The Sundance Film Festival, which opened Thursday and continues through next Sunday, does not have an annual motto, but if it did the one this year might be “We Hear You.”
Understanding that its frigid Park City, Utah, location makes standing in the festival’s endless lines something only Sgt. Preston of the Yukon might enjoy, Sundance has come up with an electronic system this year that, at least in theory, “allows you to sign up for a wait list number from virtually anywhere.”
Also concerned about the hurt feelings of the wave of rejected filmmakers that the festival’s exclusivity makes unavoidable – the 117 features selected this year are roughly 3 percent of the 4,057 submitted – Sundance has inaugurated something called “Free Fall: A Day in the Life of Failure,” a daylong series of panels and workshops “designed to embrace failure as essential to risk-taking, innovation and the creative process.”
This feel-good spirit seems to have spread from the festival proper to the surrounding commercial hoopla that turns Park City into a kind of frozen Mardi Gras warmed up with a counterculture splash.
So the discerning Park City visitor can finagle a free meal at the Morningstar Farms Veggie Burger Bar, ogle “influencers” lining up to eat at Udi’s Gluten-Free Table, rubberneck at the annual Sundance Celebrity Charity Poker Tournament, or even participate in a “best beard of the festival” contest sponsored by the distributors of the beard-centric film “Blue Ruin.” Sign me up for that one.
Amid all this excitement, it’s easy to forget that the reason untold thousands gather in Park City is not to compare beards or avoid gluten, but to look at new films of the independent variety. Fortunately for those who do remember, there are any number of good films available to be seen.
In Sundance’s dramatic competition, three of the most involving are driven by especially potent acting by their leading performers.
“Camp X-Ray.” Written and directed by Peter Sattler, this strong film boasts intense, focused performances by Kristen Stewart as a guard in Guantanamo Bay and “A Separation’s” Payman Maadi as a prisoner with whom she forms a tenuous relationship.
“Hellion.” Josh Wiggins convincingly plays the out-of-control 13-year-old of the title, with “Breaking Bad’s” Aaron Paul as the father with problems of his own in writer-director Kat Candler’s family drama.
“Low Down.” Directed by Jeff Preiss and based on Amy Jo Albany’s memoir of life in on-the-skids Los Angeles with her father, legendary jazz pianist Joe Albany, this evocative film benefits from actors who never set a foot wrong: Elle Fanning and John Hawkes.
With entrants coming from 37 countries, Sundance is very much an international festival, and memorable films from overseas are part of the package. These include “Calvary,” writer-director John Michael McDonagh’s bleakly humorous reunion with his “The Guard” star Brendan Gleeson, and a rarity even for Sundance, a film from Ethiopia. That would be “Difret,” written and directed by Zeresenay Berhane Mehari, an Ethiopian graduate of USC’s film school who has come up with a powerful film about cultural clashes surrounding an incendiary legal case that is both dramatic and significant.
Existing outside of categories (it ended up in the New Frontier section) but a pleasure to experience is “The Better Angels,” a poetic reimagining of the Indiana boyhood of Abraham Lincoln that boasts stunning widescreen black-and-white visuals.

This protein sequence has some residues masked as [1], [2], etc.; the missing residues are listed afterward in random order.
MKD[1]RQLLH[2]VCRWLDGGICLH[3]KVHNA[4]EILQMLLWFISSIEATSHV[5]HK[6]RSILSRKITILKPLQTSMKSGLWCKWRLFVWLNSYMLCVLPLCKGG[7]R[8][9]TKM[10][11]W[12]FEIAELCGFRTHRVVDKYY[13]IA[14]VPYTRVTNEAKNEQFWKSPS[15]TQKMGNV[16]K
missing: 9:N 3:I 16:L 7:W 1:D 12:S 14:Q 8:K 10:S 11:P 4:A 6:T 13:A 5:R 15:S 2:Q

Consolidating its position as one of the world’s great documentary showcases, Sundance had more excellent docs than you can shake a stick at. This year a big chunk of them are focused on compelling personalities. Some of the best of these are:
“Finding Fela.” The life of the complicated, charismatic Nigerian singer, creator of Afro beat and voice against tyranny set against the Broadway show it was turned into.
“The Green Prince.” A gripping tale of how a member of the Hamas hierarchy became a spy for Israel’s Shin Bet.
“The Internet’s Own Boy: The Story of Aaron Swartz.” A smart, passionate doc on the computer prodigy and champion of open access whose tragic suicide and the reasons for it led to an international outcry.
“Life Itself.” A candid look at the life of film critic Roger Ebert, the good days and the bad.
Not feature-length but worth seeking out is “Remembering the Artist: Robert De Niro, Sr.,” for including the most candid, intimate moments you’ll ever hear from the Oscar-winning actor who is the artist’s son.
The other main doc theme this year, as always, are films that cluster around society and social issues. Some of the most memorable this year include:
“The Case Against 8.” An engrossing and emotional examination of the way the case against California’s anti-gay-marriage Proposition 8 was put together.
“Dinosaur 13.” The inside story of how a Tyrannosaurus rex named Sue turned the world of paleontology upside down.
“Happy Valley.” A thoughtful, surprising and devastating film that looks beneath the surface of the Jerry Sandusky-Penn State child abuse scandal.
“Last Days of Vietnam.” An accomplished examination of the logistical and moral dilemmas of our exit from Vietnam.
“Marmato.” Made with exceptional artistry and detailing what happens when a major Canadian firm comes to a small Colombian town that’s been mining gold its own way for 500 years.
“The Overnighters.” A small North Dakota town becomes ground zero for the fracking gold rush. A film about hope, acceptance and the limits of the American dream that will throw you for a loop.
Finally, there are a pair of unclassifiable docs that just make you feel good for different reasons. “Alive Inside” shows the almost miraculous effect music has on catatonic dementia sufferers, and “The Battered Bastards of Baseball” is a tale of how an independent baseball team spread joy in 1970s Portland, Ore.